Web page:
Link Posted: 10/31/2002 11:07:35 AM EDT
Link Posted: 10/31/2002 11:47:05 AM EDT
Originally Posted By racebaiter:
Originally Posted By u-baddog: My point is if you think you can make fire with out tools and you haven't yet, you are most likely wrong.
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ask over at [url]www.frugalsquirrels.com[/url] they'll have instructions and cover every detail. you'll be doing it five diefferent ways before the weekend is over.
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Ok I have some books that touch on the subject and even with that I have learned there is a skill you have to FEEL the wood and have the correct wood. It is a small world I have lurked at that site many times [beer]
Link Posted: 10/31/2002 12:13:39 PM EDT
Originally Posted By FooBarBaz: Remember, if you DO make a fire, don't try to bring it onto an airplane.
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Treetop's flaming backpack post needs its own special archive with a hotlink on the nav menu!! [:D]
Link Posted: 10/31/2002 12:31:26 PM EDT
hehehehe.....it's been a while, but I think it was the Wilderness Survival merit badge. Had to start a fire using: Flint and steel magnifying glass battery and steel woll stick/rub method (this one took a WHILE) Also had to build a wilderness shelter and then spend the night in it. Lots of fun.
Link Posted: 10/31/2002 12:35:35 PM EDT
Never tried the battery and steel wool method, but the "bow and dowel" (or whatever the hell it is called) method is pretty reliable. Fire without tools? Not sure what you mean. Do you mean "fire without matches" maybe?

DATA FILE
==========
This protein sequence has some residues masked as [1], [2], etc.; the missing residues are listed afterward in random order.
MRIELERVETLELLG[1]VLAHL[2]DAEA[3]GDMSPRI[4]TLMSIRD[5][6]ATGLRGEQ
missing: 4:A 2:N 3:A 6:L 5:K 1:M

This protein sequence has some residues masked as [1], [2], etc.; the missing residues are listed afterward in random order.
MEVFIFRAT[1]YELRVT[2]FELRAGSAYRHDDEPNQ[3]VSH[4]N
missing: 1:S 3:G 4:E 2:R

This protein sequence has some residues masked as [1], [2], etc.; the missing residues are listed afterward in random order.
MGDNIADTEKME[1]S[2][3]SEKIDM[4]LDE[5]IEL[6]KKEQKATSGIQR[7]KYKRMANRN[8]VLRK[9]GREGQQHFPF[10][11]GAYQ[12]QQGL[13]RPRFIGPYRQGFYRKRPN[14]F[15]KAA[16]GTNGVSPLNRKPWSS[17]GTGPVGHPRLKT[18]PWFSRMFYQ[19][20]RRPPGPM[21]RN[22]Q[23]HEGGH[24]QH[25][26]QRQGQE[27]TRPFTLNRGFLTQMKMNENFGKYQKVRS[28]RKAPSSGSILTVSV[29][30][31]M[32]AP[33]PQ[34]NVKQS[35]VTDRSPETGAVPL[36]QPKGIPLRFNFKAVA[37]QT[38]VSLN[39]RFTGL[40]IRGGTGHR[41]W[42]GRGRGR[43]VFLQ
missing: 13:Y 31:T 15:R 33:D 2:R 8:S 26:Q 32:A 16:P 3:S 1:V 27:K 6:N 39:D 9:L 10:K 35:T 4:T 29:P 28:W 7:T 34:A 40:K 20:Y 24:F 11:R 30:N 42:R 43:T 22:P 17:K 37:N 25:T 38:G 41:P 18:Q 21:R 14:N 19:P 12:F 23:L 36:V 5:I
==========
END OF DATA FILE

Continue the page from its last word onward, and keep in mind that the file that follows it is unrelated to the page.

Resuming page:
Link Posted: 10/31/2002 12:43:52 PM EDT
I am an eagle scout(1995) I can and have started fires with -matches -steel wool/9volt -magnifying glass -bow and spinning wood thing(fastest friction fire starting method) -magnesium fire starter(with pocket knife starter) -Oxy/propane torch :D -butane lighter(most consistant fire starter) Most of the boy scouts that I was in with were fellow members of the junior pyromaniac club. Fire just came naturally.
Link Posted: 10/31/2002 12:46:47 PM EDT
[Last Edit: 10/31/2002 12:48:29 PM EDT by DevilsAdvocate]
Dad taught me how to make fire when I was 6 or 7 years old. It was probably the worst thing he ever taught me =) As far as "no tools", all you need is the knowledge of how to MAKE tools from found, natural resources. The "no tools" fire is a bit harder to do in the desert, but it CAN be done. If you are around birch trees, it gets REAL easy! Edited to add...Technically, you will always have SOME tools on you, unless you are buck naked or wear shoes with velcro (short bus shoes).
Link Posted: 10/31/2002 12:46:56 PM EDT
Link Posted: 10/31/2002 12:51:25 PM EDT